I have a lot of emotion about this, but I’m still working through how to express it.

Metropolitan Transit Authority officials say the agency is on firmer financial footing than it has been in years. They plan to add shelters at 100 bus stops in the next year, replace aging buses with larger and smaller vehicles in some cases and rethink how the Houston area is served by bus.

The refocus is a shift for the agency, as rail has dominated the political discussion since a 2003 vote for transit improvements that included five light rail lines, three of which are under construction now.

“What got focused on and what got done was the rail component,” said George Greanias, Metro’s president and CEO. “That has not always worked to the benefit of the system. … We’ve not focused as much as we should on buses.”

Metro board members and local officials, notably Houston Mayor Annise Parker, lauded the chance to correct years of underinvestment in the bus system.

“They began paring back on the bus system, dropping off the lower ridership routes, rerouting the buses, saving money, saving money so they could do rail,” Parker said Wednesday.

[…]

Around the same time Metro placed the referendum in front of voters, officials also created a strategic planning committee. One of the committee’s main tasks will be to determine how Metro’s 1,300-square-mile area can best be served by buses, including how to tie them to the rail lines, said Metro board member Christof Spieler.

“Ultimately, it doesn’t matter if it is steel wheels or rubber wheels, it is all transit and it needs to work for the rider,” Spieler said. “What I would like to see is a better job of putting the whole network together.”

Some of that paring back of the bus system was necessary and correct. The main advantage to buses as transit is their lack of infrastructure, which thus enables routes to be redrawn at will and as needed to cope with shifting populations. Metro did a good job of identifying low-performing bus routes, but it hasn’t done nearly enough to improve the bus system and attract new riders to it. Part of their thinking behind this referendum and the “no incremental sales tax revenue on rail” deal, as expressed by Metro Chair Gilbert Garcia in the interview he and Spieler did with me, is that by working to get Metro’s overall numbers up they can build more public approval of the system as a whole, which will benefit future rail expansion. It feels a bit like a bank shot, but the bus system does have unaddressed needs, and as I said before taking care of those needs will remove a key pillar of the anti-rail contingent’s argument against more rail. I still think a big part of the problem here is that those who are the most vociferously anti-rail are not equivalently pro-bus, or pro-transit in general. The focus in this region has always been on roads uber alles, and getting any change in that focus has been hard fought and very incremental. Still, I continue to believe that there is a lot of potential for moving the region’s transportation and mobility forward if the stakeholders can agree to work together for once. Metro needs to maintain its commitment to fulfilling the 2003 referendum and building the University Line, and we all need to tell our elected officials, loudly and often, that we expect them to work with Metro to make that happen. Nothing about this referendum should change that.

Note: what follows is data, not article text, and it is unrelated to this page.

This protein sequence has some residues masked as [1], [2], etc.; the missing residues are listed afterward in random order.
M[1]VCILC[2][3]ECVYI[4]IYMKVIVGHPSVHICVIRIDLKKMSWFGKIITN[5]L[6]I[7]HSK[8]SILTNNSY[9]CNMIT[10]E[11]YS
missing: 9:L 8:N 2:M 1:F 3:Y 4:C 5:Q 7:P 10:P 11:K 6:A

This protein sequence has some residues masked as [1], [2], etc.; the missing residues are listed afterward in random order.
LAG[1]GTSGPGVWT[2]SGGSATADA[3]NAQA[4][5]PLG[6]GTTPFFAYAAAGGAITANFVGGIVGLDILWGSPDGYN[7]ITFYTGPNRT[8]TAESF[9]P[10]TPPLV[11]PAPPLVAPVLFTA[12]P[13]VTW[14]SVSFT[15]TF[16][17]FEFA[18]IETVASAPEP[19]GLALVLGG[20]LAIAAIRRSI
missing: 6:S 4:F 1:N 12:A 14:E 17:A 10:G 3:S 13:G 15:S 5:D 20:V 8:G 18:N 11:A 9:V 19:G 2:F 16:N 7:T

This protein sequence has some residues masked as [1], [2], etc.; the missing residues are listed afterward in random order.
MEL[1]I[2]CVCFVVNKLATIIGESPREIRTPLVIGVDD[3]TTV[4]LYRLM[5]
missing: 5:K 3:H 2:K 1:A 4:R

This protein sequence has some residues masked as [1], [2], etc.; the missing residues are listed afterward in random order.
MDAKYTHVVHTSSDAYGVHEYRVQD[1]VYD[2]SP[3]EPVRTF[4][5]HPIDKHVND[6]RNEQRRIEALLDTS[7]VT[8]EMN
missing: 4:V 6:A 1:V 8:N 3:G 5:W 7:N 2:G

Texas blog roundup for the week of November 12

The Texas Progressive Alliance congratulates President Obama on his re-election as it brings you this week’s roundup.